As my attached picture attests, I'm more "leer" than "Lear", but allow me to tread on the toes of that scribbler of elegant nonsense and issue a slightly Leary riddle... not to you, but to the national media: When is a "we" not a "we", but still not an "I"?
The answer dwarfs the question, but I shall do my best to précis it before you reach the sports pages. Coincidentally, that is where we must begin.
On Monday night, an unfancied England squeezed a useful draw out of France at the European football championships. And to that, I say: good for England.
Being Scottish, you might assume I would be rooting for Les Bleus, but no. In Scotland, of course, many were. In fact, throughout the tournament, many Scots (and Welsh and Northern Irish) will adopt an A.B.E. approach – Anyone But England. And I know how much this annoys English people. I also know that English people would probably cheer if Scotland scored a goal against France. But this, sadly, makes no difference to the Celtic vitriol.
In spite of my boast of even-handedness, I cannot claim that mine are clean. I once stood in a Glasgow pub and screamed myself pale when England were beaten by Germany in Euro '96. For this, to our English readers, I apologise.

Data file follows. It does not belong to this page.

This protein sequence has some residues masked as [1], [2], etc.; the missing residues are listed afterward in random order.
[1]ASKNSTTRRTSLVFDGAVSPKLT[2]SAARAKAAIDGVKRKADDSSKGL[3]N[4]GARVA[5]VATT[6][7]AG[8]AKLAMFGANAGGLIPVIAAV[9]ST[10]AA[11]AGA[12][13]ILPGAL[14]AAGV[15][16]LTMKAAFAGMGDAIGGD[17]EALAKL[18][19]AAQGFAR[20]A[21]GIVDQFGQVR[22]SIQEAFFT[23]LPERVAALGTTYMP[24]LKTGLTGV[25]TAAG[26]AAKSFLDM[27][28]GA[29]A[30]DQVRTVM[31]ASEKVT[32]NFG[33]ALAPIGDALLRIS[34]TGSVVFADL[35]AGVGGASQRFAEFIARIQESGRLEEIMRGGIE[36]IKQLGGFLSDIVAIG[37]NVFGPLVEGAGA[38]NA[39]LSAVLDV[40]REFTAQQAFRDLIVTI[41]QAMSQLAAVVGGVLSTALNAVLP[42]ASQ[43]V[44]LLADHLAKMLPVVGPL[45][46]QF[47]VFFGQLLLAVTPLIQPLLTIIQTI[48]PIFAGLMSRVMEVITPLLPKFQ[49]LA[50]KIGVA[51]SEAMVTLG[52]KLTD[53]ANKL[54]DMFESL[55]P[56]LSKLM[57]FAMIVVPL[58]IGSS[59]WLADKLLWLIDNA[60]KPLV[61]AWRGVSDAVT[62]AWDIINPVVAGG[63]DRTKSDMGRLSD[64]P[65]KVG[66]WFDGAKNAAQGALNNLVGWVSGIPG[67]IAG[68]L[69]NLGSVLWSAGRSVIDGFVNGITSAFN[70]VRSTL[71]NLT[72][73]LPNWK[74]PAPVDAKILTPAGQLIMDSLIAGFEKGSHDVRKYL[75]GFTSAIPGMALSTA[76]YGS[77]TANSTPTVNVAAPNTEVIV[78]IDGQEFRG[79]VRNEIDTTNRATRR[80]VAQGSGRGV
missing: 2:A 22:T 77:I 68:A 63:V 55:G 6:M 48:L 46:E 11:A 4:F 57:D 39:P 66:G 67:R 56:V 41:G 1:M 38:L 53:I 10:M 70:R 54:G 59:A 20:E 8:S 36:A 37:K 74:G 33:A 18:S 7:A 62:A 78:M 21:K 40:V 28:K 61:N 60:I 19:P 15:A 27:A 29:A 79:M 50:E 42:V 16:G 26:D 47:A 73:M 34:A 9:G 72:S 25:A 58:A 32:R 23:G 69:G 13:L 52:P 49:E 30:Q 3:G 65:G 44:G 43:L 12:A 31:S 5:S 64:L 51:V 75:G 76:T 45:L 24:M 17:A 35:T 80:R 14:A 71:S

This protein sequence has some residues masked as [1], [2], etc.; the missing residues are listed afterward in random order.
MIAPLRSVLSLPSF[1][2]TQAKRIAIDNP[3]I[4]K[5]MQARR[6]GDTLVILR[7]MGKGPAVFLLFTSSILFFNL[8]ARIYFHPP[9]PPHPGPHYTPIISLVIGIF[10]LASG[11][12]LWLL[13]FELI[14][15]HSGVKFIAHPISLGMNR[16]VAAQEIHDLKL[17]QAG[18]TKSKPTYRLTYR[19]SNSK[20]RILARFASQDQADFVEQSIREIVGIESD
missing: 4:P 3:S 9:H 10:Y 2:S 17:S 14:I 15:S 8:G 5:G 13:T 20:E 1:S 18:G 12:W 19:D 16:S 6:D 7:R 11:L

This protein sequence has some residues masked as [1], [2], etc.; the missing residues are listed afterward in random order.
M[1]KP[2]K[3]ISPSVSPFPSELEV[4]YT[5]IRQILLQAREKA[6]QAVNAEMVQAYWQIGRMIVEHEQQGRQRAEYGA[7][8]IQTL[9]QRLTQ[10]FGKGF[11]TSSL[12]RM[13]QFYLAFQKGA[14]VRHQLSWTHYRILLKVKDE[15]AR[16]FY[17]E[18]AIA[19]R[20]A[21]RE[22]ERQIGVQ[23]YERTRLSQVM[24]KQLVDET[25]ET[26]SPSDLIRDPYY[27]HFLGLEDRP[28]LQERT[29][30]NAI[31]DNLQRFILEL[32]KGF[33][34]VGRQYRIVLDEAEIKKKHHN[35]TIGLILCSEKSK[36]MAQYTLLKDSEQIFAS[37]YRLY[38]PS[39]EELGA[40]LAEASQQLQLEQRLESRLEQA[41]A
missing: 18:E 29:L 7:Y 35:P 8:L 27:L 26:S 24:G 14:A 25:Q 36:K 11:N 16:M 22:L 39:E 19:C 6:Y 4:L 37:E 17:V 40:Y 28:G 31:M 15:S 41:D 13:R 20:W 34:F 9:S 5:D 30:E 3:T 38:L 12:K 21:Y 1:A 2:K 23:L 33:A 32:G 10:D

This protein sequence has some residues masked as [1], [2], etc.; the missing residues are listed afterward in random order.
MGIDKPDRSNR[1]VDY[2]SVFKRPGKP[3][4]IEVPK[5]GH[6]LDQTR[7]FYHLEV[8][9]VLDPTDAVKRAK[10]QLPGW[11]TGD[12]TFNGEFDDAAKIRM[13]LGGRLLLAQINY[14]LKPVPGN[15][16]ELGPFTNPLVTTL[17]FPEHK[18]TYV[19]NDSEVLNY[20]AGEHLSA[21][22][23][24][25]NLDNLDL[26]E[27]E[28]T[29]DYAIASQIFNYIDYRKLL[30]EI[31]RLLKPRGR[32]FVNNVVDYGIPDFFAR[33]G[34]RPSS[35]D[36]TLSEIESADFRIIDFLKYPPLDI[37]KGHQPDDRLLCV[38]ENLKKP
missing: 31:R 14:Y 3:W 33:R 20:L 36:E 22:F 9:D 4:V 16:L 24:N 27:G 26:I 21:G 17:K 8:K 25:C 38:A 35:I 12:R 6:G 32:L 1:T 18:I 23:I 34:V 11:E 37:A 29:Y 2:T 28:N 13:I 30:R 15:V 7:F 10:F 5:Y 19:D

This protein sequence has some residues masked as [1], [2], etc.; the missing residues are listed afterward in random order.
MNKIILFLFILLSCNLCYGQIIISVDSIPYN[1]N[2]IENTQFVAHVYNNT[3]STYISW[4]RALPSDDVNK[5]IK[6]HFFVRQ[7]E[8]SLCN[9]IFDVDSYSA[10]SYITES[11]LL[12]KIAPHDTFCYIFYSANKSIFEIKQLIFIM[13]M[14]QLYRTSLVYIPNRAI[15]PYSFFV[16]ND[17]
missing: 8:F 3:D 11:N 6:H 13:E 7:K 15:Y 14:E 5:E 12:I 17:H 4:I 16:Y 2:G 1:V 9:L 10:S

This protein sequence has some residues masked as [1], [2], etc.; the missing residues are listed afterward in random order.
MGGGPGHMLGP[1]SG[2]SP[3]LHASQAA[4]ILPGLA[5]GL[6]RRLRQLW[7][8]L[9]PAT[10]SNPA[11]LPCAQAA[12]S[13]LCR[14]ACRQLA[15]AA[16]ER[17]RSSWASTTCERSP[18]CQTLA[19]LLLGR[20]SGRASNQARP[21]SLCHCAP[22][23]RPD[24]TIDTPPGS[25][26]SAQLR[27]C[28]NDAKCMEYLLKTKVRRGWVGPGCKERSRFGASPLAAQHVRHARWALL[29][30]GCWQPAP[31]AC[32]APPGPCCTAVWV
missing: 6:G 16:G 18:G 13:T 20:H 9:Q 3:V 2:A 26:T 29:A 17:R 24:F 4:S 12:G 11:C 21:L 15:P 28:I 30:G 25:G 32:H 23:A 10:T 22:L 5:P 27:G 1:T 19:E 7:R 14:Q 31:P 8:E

And therein lies a hint at the answer to my riddle – not everyone who reads this newspaper is English. And it's this fact which non-English people wish the London-based media would remember.
I read a rival national newspaper column last week, where the English writer spoke of "our" chances against the French; whether "we" could do it. Who exactly? Of course, it would be fine if he were talking about Team GB at the Olympics. Then it's a hearty "we".
This might not seem a very big deal to English people. But trust me: it drives the rest of us cuckoo. Imagine if, when the media talked about veganism, they used a linguistic assumption that only vegans were watching. "Aren't eggs revolting? Isn't it a shame that only we love animals?" Imagine that had happened every day of your life. Wouldn't that drive you up the wall? Wouldn't that make you feel regional; marginal; disenfranchised? And slightly anti-vegan?
So, please, writers and broadcasters: replace "we" with "England". Many of you can't work out why ostensibly British people are so anti-English. I promise you, do this wee thing and you might be on your way to de-coding that troublesome riddle.Reuse content